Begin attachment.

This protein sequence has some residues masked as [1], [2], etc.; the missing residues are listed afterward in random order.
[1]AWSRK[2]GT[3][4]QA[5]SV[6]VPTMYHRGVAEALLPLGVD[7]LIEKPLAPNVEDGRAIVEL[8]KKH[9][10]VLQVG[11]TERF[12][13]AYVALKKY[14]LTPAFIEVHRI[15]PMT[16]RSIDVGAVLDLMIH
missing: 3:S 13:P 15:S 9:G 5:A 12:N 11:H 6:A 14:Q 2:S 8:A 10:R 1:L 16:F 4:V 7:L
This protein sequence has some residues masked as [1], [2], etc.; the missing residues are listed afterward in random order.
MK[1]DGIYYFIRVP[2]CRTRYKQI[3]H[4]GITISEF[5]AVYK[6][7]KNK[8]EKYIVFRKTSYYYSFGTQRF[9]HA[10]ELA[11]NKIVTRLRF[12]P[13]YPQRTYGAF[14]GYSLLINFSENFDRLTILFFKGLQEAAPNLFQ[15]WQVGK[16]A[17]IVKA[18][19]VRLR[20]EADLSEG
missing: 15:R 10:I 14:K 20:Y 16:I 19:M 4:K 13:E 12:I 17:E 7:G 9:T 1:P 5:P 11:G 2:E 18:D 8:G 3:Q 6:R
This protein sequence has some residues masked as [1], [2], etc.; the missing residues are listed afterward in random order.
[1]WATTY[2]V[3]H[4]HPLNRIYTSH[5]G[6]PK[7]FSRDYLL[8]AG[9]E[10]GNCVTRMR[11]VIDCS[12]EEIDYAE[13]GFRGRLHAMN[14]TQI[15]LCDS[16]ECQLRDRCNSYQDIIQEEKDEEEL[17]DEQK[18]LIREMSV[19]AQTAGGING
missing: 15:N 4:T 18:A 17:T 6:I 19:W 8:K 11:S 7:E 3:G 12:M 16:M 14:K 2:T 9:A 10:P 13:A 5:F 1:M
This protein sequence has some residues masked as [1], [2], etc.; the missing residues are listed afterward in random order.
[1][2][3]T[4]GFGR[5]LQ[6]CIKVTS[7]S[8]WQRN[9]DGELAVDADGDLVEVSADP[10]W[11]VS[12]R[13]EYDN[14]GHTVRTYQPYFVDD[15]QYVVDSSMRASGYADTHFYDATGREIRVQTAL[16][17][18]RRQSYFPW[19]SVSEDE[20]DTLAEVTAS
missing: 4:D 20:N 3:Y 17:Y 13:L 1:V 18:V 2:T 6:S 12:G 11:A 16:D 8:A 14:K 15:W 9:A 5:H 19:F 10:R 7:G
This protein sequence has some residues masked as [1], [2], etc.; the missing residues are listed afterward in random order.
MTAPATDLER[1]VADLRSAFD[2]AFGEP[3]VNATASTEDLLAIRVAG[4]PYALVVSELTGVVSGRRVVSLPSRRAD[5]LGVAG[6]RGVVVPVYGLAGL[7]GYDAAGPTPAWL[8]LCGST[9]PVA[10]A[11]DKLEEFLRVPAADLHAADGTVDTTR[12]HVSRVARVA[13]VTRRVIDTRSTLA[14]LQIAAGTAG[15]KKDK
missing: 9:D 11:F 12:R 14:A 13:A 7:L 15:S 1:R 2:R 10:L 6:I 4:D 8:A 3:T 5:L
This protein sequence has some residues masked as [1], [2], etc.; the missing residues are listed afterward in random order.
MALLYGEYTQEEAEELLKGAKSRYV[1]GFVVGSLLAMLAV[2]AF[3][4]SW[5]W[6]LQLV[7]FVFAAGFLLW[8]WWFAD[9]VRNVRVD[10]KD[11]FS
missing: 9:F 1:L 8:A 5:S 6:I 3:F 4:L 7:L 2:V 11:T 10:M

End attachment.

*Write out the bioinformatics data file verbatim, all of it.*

This protein sequence has some residues masked as [1], [2], etc.; the missing residues are listed afterward in random order.
[1]AWSRK[2]GT[3][4]QA[5]SV[6]VPTMYHRGVAEALLPLGVD[7]LIEKPLAPNVEDGRAIVEL[8]KKH[9][10]VLQVG[11]TERF[12][13]AYVALKKY[14]LTPAFIEVHRI[15]PMT[16]RSIDVGAVLDLMIH
missing: 3:S 13:P 15:S 9:G 5:A 12:N 11:H 6:A 14:Q 2:S 8:A 10:R 1:L 16:F 4:V 7:L
This protein sequence has some residues masked as [1], [2], etc.; the missing residues are listed afterward in random order.
MK[1]DGIYYFIRVP[2]CRTRYKQI[3]H[4]GITISEF[5]AVYK[6][7]KNK[8]EKYIVFRKTSYYYSFGTQRF[9]HA[10]ELA[11]NKIVTRLRF[12]P[13]YPQRTYGAF[14]GYSLLINFSENFDRLTILFFKGLQEAAPNLFQ[15]WQVGK[16]A[17]IVKA[18][19]VRLR[20]EADLSEG
missing: 15:R 10:I 14:K 20:Y 16:I 19:M 4:K 13:E 12:I 17:E 7:G 9:T 1:P 5:P 11:G 2:E 18:D 8:G 3:Q 6:R
This protein sequence has some residues masked as [1], [2], etc.; the missing residues are listed afterward in random order.
[1]WATTY[2]V[3]H[4]HPLNRIYTSH[5]G[6]PK[7]FSRDYLL[8]AG[9]E[10]GNCVTRMR[11]VIDCS[12]EEIDYAE[13]GFRGRLHAMN[14]TQI[15]LCDS[16]ECQLRDRCNSYQDIIQEEKDEEEL[17]DEQK[18]LIREMSV[19]AQTAGGING
missing: 15:N 4:T 18:A 17:T 6:I 19:W 8:K 11:S 7:E 3:G 12:M 16:M 14:K 2:T 9:A 10:P 13:A 5:F 1:M
This protein sequence has some residues masked as [1], [2], etc.; the missing residues are listed afterward in random order.
[1][2][3]T[4]GFGR[5]LQ[6]CIKVTS[7]S[8]WQRN[9]DGELAVDADGDLVEVSADP[10]W[11]VS[12]R[13]EYDN[14]GHTVRTYQPYFVDD[15]QYVVDSSMRASGYADTHFYDATGREIRVQTAL[16][17][18]RRQSYFPW[19]SVSEDE[20]DTLAEVTAS
missing: 4:D 20:N 3:Y 17:Y 13:L 1:V 18:V 2:T 6:S 12:G 11:A 16:D 8:A 14:K 15:W 9:A 5:H 19:F 10:R 7:G
This protein sequence has some residues masked as [1], [2], etc.; the missing residues are listed afterward in random order.
MTAPATDLER[1]VADLRSAFD[2]AFGEP[3]VNATASTEDLLAIRVAG[4]PYALVVSELTGVVSGRRVVSLPSRRAD[5]LGVAG[6]RGVVVPVYGLAGL[7]GYDAAGPTPAWL[8]LCGST[9]PVA[10]A[11]DKLEEFLRVPAADLHAADGTVDTTR[12]HVSRVARVA[13]VTRRVIDTRSTLA[14]LQIAAGTAG[15]KKDK
missing: 9:D 11:F 12:R 14:A 13:A 7:L 15:S 1:R 2:R 10:L 6:I 4:D 8:A 3:T 5:L
This protein sequence has some residues masked as [1], [2], etc.; the missing residues are listed afterward in random order.
MALLYGEYTQEEAEELLKGAKSRYV[1]GFVVGSLLAMLAV[2]AF[3][4]SW[5]W[6]LQLV[7]FVFAAGFLLW[8]WWFAD[9]VRNVRVD[10]KD[11]FS
missing: 9:F 1:L 8:A 5:S 6:I 3:F 4:L 7:L 2:V 11:T 10:M